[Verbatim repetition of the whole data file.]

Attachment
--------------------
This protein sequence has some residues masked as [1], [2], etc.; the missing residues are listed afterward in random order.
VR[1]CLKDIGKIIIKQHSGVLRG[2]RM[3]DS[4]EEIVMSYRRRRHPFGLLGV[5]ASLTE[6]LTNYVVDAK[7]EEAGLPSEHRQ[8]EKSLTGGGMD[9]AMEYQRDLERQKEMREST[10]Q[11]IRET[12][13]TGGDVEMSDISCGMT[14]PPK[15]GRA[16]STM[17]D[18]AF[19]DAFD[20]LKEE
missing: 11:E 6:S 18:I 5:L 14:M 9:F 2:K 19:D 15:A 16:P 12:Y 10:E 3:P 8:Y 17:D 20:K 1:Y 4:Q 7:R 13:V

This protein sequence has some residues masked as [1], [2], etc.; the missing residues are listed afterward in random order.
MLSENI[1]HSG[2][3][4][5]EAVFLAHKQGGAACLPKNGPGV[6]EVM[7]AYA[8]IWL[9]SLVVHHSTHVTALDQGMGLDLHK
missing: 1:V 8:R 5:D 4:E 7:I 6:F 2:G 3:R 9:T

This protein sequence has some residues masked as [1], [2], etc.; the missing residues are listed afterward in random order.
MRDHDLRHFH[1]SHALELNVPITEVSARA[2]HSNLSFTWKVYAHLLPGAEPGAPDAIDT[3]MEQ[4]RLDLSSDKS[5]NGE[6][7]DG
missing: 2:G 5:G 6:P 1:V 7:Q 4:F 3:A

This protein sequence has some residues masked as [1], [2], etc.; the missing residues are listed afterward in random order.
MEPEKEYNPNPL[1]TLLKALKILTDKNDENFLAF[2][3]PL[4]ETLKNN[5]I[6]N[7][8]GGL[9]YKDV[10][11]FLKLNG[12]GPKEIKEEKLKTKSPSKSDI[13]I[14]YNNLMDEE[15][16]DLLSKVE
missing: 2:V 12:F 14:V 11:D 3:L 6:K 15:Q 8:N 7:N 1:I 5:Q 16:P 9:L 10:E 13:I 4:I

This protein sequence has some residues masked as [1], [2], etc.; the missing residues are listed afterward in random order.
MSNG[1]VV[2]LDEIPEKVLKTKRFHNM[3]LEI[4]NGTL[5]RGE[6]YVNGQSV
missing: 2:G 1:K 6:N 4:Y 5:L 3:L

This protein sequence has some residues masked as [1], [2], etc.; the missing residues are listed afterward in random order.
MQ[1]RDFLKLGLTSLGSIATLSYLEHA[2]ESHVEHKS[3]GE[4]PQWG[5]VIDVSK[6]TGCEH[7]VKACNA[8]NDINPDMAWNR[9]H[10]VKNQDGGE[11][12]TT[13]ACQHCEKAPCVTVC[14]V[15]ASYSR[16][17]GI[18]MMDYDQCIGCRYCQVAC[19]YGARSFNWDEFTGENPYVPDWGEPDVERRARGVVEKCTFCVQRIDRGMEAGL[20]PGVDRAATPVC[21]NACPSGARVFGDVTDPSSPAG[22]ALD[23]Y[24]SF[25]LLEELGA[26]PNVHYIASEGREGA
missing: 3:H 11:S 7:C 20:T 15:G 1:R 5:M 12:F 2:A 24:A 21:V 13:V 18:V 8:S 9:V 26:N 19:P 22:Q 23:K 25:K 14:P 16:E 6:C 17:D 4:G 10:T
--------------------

This protein sequence has some residues masked as [1], [2], etc.; the missing residues are listed afterward in random order.
VR[1]CLKDIGKIIIKQHSGVLRG[2]RM[3]DS[4]EEIVMSYRRRRHPFGLLGV[5]ASLTE[6]LTNYVVDAK[7]EEAGLPSEHRQ[8]EKSLTGGGMD[9]AMEYQRDLERQKEMREST[10]Q[11]IRET[12][13]TGGDVEMSDISCGMT[14]PPK[15]GRA[16]STM[17]D[18]AF[19]DAFD[20]LKEE
missing: 11:E 6:S 18:I 5:L 14:M 9:F 2:K 19:D 15:A 16:P 12:Y 10:E 3:P 8:Y 17:D 20:K 1:Y 4:Q 7:R 13:V

This protein sequence has some residues masked as [1], [2], etc.; the missing residues are listed afterward in random order.
MLSENI[1]HSG[2][3][4][5]EAVFLAHKQGGAACLPKNGPGV[6]EVM[7]AYA[8]IWL[9]SLVVHHSTHVTALDQGMGLDLHK
missing: 1:V 8:R 5:D 4:E 7:I 6:F 2:G 3:R 9:T

This protein sequence has some residues masked as [1], [2], etc.; the missing residues are listed afterward in random order.
MRDHDLRHFH[1]SHALELNVPITEVSARA[2]HSNLSFTWKVYAHLLPGAEPGAPDAIDT[3]MEQ[4]RLDLSSDKS[5]NGE[6][7]DG
missing: 2:G 5:G 6:P 1:V 7:Q 4:F 3:A

This protein sequence has some residues masked as [1], [2], etc.; the missing residues are listed afterward in random order.
MEPEKEYNPNPL[1]TLLKALKILTDKNDENFLAF[2][3]PL[4]ETLKNN[5]I[6]N[7][8]GGL[9]YKDV[10][11]FLKLNG[12]GPKEIKEEKLKTKSPSKSDI[13]I[14]YNNLMDEE[15][16]DLLSKVE
missing: 2:V 12:F 14:V 11:D 3:L 6:K 15:Q 8:N 7:N 1:I 5:Q 16:P 9:L 10:E 13:I 4:I

This protein sequence has some residues masked as [1], [2], etc.; the missing residues are listed afterward in random order.
MSNG[1]VV[2]LDEIPEKVLKTKRFHNM[3]LEI[4]NGTL[5]RGE[6]YVNGQSV
missing: 2:G 1:K 6:N 4:Y 5:L 3:L

This protein sequence has some residues masked as [1], [2], etc.; the missing residues are listed afterward in random order.
MQ[1]RDFLKLGLTSLGSIATLSYLEHA[2]ESHVEHKS[3]GE[4]PQWG[5]VIDVSK[6]TGCEH[7]VKACNA[8]NDINPDMAWNR[9]H[10]VKNQDGGE[11][12]TT[13]ACQHCEKAPCVTVC[14]V[15]ASYSR[16][17]GI[18]MMDYDQCIGCRYCQVAC[19]YGARSFNWDEFTGENPYVPDWGEPDVERRARGVVEKCTFCVQRIDRGMEAGL[20]PGVDRAATPVC[21]NACPSGARVFGDVTDPSSPAG[22]ALD[23]Y[24]SF[25]LLEELGA[26]PNVHYIASEGREGA
missing: 3:H 11:S 7:C 20:T 15:G 1:R 5:M 12:F 2:A 24:A 21:V 13:V 18:V 8:S 9:V 26:N 19:P 22:Q 23:K 25:K 14:P 16:E 6:C 17:D 4:G 10:T